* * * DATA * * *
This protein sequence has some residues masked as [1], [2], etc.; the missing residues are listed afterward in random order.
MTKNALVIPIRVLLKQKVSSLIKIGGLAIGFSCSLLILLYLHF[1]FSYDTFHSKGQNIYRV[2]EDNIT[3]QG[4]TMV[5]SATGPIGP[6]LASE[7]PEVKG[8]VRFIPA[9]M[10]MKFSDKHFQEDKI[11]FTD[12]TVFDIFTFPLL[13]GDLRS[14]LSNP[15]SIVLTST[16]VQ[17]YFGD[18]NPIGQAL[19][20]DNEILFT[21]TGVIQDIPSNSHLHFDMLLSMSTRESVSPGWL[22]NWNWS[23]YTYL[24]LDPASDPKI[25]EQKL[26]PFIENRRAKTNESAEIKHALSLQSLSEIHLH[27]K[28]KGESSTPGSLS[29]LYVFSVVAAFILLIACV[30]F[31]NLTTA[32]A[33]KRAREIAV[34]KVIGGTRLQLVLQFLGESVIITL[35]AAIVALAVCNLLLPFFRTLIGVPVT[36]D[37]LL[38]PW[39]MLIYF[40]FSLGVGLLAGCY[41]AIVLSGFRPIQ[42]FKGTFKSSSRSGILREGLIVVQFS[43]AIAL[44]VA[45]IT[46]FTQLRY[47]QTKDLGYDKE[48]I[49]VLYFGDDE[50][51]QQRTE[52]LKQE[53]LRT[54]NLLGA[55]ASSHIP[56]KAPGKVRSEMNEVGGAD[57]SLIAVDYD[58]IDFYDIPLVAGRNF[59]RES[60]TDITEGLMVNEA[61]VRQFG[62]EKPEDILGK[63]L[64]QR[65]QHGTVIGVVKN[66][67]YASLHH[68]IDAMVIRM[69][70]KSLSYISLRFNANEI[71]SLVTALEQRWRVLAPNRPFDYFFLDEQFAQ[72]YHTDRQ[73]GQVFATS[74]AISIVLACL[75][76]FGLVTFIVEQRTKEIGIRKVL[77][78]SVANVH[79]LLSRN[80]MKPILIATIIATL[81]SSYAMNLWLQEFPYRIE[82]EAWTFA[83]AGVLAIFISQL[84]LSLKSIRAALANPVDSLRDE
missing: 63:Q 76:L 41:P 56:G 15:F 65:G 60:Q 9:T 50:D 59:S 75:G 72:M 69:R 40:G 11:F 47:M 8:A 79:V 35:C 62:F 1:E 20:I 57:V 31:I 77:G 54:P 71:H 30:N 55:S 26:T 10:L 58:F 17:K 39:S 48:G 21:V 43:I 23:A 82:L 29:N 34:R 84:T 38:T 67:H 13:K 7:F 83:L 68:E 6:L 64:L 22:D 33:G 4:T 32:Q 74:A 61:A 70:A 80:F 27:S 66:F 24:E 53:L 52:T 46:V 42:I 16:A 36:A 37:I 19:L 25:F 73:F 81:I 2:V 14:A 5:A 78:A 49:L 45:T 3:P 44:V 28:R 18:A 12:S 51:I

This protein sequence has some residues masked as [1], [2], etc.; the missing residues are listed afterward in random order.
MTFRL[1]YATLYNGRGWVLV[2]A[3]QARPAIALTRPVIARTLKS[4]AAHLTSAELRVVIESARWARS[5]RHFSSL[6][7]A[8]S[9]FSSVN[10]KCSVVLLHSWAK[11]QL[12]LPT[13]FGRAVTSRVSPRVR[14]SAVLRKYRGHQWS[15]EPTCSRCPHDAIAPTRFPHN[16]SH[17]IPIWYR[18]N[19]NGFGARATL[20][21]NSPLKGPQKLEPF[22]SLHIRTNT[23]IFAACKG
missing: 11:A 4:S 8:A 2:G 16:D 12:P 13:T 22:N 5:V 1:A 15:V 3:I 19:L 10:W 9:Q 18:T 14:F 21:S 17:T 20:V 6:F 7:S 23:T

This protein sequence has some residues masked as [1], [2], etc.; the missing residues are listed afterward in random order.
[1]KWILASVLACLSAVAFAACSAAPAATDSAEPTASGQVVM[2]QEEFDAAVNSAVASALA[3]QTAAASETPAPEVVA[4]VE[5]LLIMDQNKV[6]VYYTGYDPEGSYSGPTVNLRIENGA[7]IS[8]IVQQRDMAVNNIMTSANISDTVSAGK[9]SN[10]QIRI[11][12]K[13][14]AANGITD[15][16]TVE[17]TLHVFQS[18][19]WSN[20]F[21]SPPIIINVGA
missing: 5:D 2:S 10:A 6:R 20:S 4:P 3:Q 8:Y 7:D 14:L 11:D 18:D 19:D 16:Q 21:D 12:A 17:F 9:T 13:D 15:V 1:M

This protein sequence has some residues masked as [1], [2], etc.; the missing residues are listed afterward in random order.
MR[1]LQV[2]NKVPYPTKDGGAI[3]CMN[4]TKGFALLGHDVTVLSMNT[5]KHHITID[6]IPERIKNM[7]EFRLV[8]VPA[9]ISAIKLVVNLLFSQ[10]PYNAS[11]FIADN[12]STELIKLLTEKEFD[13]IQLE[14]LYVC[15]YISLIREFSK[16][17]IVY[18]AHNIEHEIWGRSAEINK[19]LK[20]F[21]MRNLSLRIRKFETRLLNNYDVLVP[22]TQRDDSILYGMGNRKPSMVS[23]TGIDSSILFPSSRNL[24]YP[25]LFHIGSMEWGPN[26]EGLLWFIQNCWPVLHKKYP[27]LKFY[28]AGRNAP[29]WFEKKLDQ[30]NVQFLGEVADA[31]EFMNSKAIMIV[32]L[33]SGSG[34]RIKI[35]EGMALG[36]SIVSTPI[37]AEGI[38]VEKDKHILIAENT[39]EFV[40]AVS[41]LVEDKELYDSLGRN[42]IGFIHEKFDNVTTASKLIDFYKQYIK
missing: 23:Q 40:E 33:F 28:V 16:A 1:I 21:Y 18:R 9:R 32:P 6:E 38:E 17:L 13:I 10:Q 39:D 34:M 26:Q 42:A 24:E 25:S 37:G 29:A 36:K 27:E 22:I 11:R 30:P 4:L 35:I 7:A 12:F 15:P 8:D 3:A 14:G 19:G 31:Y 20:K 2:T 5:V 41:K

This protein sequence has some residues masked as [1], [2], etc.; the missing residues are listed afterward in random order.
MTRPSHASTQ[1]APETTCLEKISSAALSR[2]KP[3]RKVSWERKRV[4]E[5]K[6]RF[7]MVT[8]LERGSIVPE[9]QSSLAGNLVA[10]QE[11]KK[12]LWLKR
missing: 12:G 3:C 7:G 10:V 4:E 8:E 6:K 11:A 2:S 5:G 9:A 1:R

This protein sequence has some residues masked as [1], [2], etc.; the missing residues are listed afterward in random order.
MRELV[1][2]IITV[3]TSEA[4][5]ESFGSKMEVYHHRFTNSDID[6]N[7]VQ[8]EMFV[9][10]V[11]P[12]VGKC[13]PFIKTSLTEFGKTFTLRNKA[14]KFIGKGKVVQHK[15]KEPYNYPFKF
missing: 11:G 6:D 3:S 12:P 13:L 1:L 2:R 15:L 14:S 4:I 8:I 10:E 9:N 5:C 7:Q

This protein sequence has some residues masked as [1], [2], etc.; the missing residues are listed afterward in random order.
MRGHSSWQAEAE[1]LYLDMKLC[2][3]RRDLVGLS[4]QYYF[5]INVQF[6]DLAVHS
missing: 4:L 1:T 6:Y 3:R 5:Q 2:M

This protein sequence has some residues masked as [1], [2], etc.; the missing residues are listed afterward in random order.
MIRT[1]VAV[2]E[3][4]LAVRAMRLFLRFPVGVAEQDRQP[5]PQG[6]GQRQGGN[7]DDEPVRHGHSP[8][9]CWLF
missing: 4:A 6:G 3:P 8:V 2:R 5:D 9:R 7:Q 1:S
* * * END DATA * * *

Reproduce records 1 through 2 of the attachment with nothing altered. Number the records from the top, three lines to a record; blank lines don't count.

This protein sequence has some residues masked as [1], [2], etc.; the missing residues are listed afterward in random order.
MTKNALVIPIRVLLKQKVSSLIKIGGLAIGFSCSLLILLYLHF[1]FSYDTFHSKGQNIYRV[2]EDNIT[3]QG[4]TMV[5]SATGPIGP[6]LASE[7]PEVKG[8]VRFIPA[9]M[10]MKFSDKHFQEDKI[11]FTD[12]TVFDIFTFPLL[13]GDLRS[14]LSNP[15]SIVLTST[16]VQ[17]YFGD[18]NPIGQAL[19][20]DNEILFT[21]TGVIQDIPSNSHLHFDMLLSMSTRESVSPGWL[22]NWNWS[23]YTYL[24]LDPASDPKI[25]EQKL[26]PFIENRRAKTNESAEIKHALSLQSLSEIHLH[27]K[28]KGESSTPGSLS[29]LYVFSVVAAFILLIACV[30]F[31]NLTTA[32]A[33]KRAREIAV[34]KVIGGTRLQLVLQFLGESVIITL[35]AAIVALAVCNLLLPFFRTLIGVPVT[36]D[37]LL[38]PW[39]MLIYF[40]FSLGVGLLAGCY[41]AIVLSGFRPIQ[42]FKGTFKSSSRSGILREGLIVVQFS[43]AIAL[44]VA[45]IT[46]FTQLRY[47]QTKDLGYDKE[48]I[49]VLYFGDDE[50][51]QQRTE[52]LKQE[53]LRT[54]NLLGA[55]ASSHIP[56]KAPGKVRSEMNEVGGAD[57]SLIAVDYD[58]IDFYDIPLVAGRNF[59]RES[60]TDITEGLMVNEA[61]VRQFG[62]EKPEDILGK[63]L[64]QR[65]QHGTVIGVVKN[66][67]YASLHH[68]IDAMVIRM[69][70]KSLSYISLRFNANEI[71]SLVTALEQRWRVLAPNRPFDYFFLDEQFAQ[72]YHTDRQ[73]GQVFATS[74]AISIVLACL[75][76]FGLVTFIVEQRTKEIGIRKVL[77][78]SVANVH[79]LLSRN[80]MKPILIATIIATL[81]SSYAMNLWLQEFPYRIE[82]EAWTFA[83]AGVLAIFISQL[84]LSLKSIRAALANPVDSLRDE
missing: 63:Q 76:L 41:P 56:G 15:F 65:G 60:Q 9:T 50:D 59:S 75:G 72:M 69:R 40:G 11:F 47:M 8:A 79:V 35:C 62:F 1:E 20:I 57:V 31:I 77:G 54:P 71:H 30:N 55:S 26:T 10:L 58:F 17:K 39:S 48:G 21:V 43:I 23:A 82:L 29:N 34:R 84:T 38:T 67:H 13:K 7:F 83:L 68:E 6:L 64:L 22:D 33:G 4:T 32:Q 74:A 61:A 70:A 80:F 27:S 66:F 24:E 53:L 52:T 46:V 42:I 16:A 36:A 37:I 19:L 25:F 73:F 81:I 2:V 14:A 5:A 78:A 49:L 45:T 3:P 44:V 28:R 18:A 12:S 51:I

This protein sequence has some residues masked as [1], [2], etc.; the missing residues are listed afterward in random order.
MTFRL[1]YATLYNGRGWVLV[2]A[3]QARPAIALTRPVIARTLKS[4]AAHLTSAELRVVIESARWARS[5]RHFSSL[6][7]A[8]S[9]FSSVN[10]KCSVVLLHSWAK[11]QL[12]LPT[13]FGRAVTSRVSPRVR[14]SAVLRKYRGHQWS[15]EPTCSRCPHDAIAPTRFPHN[16]SH[17]IPIWYR[18]N[19]NGFGARATL[20][21]NSPLKGPQKLEPF[22]SLHIRTNT[23]IFAACKG
missing: 11:A 4:S 8:A 2:G 16:D 12:P 13:T 22:N 5:V 1:A 15:V 3:I 19:L 10:W 9:Q 18:T 14:F 21:S 17:T 20:V 6:F 7:S 23:T